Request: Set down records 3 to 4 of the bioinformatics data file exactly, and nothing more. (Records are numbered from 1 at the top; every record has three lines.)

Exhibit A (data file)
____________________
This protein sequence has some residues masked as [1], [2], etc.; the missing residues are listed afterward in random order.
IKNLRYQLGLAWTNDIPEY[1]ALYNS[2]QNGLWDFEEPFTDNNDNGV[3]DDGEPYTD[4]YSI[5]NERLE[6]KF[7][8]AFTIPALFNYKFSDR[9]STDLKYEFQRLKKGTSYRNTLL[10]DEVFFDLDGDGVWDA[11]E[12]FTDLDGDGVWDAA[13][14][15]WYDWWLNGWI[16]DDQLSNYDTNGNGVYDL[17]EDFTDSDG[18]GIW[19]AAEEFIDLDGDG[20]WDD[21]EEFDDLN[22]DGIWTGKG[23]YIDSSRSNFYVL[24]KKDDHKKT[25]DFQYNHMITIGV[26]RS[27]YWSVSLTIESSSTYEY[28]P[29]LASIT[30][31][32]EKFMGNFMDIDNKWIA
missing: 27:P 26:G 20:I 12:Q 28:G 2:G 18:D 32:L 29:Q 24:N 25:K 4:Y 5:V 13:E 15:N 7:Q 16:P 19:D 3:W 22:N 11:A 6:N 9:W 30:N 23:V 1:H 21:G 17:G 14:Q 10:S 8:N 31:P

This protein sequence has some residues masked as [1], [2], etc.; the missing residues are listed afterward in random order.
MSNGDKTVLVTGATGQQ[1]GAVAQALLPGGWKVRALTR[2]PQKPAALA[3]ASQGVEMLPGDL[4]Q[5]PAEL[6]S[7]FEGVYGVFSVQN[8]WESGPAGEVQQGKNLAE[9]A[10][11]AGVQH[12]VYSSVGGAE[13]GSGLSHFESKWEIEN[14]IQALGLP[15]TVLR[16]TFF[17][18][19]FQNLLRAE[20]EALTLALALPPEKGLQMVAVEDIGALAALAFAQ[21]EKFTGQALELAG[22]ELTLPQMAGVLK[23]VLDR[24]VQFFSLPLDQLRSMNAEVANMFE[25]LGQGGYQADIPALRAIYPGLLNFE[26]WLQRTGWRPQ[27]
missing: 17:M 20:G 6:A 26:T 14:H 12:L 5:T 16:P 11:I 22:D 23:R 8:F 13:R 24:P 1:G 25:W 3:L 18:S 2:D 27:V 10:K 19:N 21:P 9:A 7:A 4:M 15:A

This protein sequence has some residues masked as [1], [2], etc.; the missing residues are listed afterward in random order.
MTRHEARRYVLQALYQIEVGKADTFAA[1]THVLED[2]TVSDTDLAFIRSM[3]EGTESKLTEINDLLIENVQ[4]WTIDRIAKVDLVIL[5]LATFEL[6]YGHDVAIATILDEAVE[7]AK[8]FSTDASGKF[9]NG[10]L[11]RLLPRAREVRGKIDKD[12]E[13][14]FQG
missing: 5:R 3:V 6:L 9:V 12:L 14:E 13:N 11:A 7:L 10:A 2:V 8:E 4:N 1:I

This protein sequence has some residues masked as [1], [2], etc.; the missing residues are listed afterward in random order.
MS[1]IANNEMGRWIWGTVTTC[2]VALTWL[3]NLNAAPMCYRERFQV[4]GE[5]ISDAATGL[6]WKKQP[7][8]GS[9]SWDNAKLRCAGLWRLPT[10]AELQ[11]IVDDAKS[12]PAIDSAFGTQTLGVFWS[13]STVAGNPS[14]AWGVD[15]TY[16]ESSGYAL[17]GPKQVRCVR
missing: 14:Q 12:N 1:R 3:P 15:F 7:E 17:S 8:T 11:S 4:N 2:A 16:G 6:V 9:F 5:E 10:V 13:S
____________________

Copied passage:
This protein sequence has some residues masked as [1], [2], etc.; the missing residues are listed afterward in random order.
MTRHEARRYVLQALYQIEVGKADTFAA[1]THVLED[2]TVSDTDLAFIRSM[3]EGTESKLTEINDLLIENVQ[4]WTIDRIAKVDLVIL[5]LATFEL[6]YGHDVAIATILDEAVE[7]AK[8]FSTDASGKF[9]NG[10]L[11]RLLPRAREVRGKIDKD[12]E[13][14]FQG
missing: 5:R 3:V 6:L 9:V 12:L 14:E 13:N 11:A 7:L 10:A 2:V 8:E 4:N 1:I

This protein sequence has some residues masked as [1], [2], etc.; the missing residues are listed afterward in random order.
MS[1]IANNEMGRWIWGTVTTC[2]VALTWL[3]NLNAAPMCYRERFQV[4]GE[5]ISDAATGL[6]WKKQP[7][8]GS[9]SWDNAKLRCAGLWRLPT[10]AELQ[11]IVDDAKS[12]PAIDSAFGTQTLGVFWS[13]STVAGNPS[14]AWGVD[15]TY[16]ESSGYAL[17]GPKQVRCVR
missing: 14:Q 12:N 1:R 3:P 15:F 7:E 17:S 8:T 11:S 4:N 2:A 16:G 6:V 9:F 5:E 10:V 13:S